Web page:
The COVID-19 pandemic has placed the issue of mental health and wellbeing at the forefront in schools. But it’s a subject that’s been of concern for some time, and will continue to be after the effects of the pandemic end. Teachers have an inherently stressful job, and school governors should understand their role in mitigating these aspects to create more positive working lives for teachers and deliver better outcomes for pupils. In less vague terms, why is it important that governors take an interest in their school’s policies and culture concerning staff wellbeing?
Governors have an ethical and moral duty to ensure the quality of working conditions at their school. This includes ensuring that adequate support and consideration is given to staff mental health and wellbeing. Governors that don’t ensure suitable support and guidance is in place are failing their staff and school, and perhaps, in extreme cases, exposing it to legal liability.
Teachers are role models for young people. As we become more educated and aware of the importance of wellbeing and mental health, particularly among the young, it’s critical that teachers model positive behaviours that affirm this. Directly and indirectly, staff wellbeing leads to pupil wellbeing.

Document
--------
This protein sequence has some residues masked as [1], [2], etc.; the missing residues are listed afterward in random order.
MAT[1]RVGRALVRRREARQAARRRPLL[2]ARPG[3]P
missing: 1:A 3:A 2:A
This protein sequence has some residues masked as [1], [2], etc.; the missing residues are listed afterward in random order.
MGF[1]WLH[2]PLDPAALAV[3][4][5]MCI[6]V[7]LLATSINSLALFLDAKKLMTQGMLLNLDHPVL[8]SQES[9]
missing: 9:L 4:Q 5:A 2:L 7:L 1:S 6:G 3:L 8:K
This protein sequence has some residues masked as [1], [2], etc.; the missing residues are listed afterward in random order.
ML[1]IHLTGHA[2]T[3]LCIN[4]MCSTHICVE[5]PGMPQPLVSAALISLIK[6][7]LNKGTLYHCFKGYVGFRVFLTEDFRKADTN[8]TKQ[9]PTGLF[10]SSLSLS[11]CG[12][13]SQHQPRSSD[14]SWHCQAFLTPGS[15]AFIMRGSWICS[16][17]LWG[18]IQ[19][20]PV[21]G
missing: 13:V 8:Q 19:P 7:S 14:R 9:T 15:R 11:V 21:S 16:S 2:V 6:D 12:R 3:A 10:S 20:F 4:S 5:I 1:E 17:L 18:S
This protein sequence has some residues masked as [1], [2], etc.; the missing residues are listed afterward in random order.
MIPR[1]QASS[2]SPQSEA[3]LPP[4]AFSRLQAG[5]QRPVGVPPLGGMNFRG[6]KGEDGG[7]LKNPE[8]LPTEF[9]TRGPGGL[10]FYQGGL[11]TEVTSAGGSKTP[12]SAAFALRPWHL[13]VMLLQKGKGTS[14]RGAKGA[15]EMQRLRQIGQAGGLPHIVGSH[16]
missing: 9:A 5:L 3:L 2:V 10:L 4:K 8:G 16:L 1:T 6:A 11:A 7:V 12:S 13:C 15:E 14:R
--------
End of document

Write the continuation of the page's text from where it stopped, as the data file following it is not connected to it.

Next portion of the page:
Better outcomes in the classroom will come as a direct result of teachers who are happier and more motivated, free of at least some of the stresses of their work. Impactful wellbeing strategies help mitigate the difficult aspects of teaching and allow them to focus more of their energies toward educating their pupils.
As demonstrated in research from Mind, recruitment and retention are both positively impacted by wellbeing and mental health support. Teachers are more likely to join and stay at schools that continually demonstrate a commitment to their wellbeing and they are also less likely to suffer from stress-related illness. This means that taking action on staff wellbeing can not only save schools money in the longer term, but also minimise staff churn and upheaval.
In the coming months, and in conjunction with several partner organisations, we’ll be releasing various materials to support governors in tackling staff wellbeing. The resources will cover helping schools design effective wellbeing strategies and policies, developing positive school culture regarding mental health, and ensuring these approaches are maintained, reviewed and improved going forward.
Thanks to Education Support for their contributions to this article.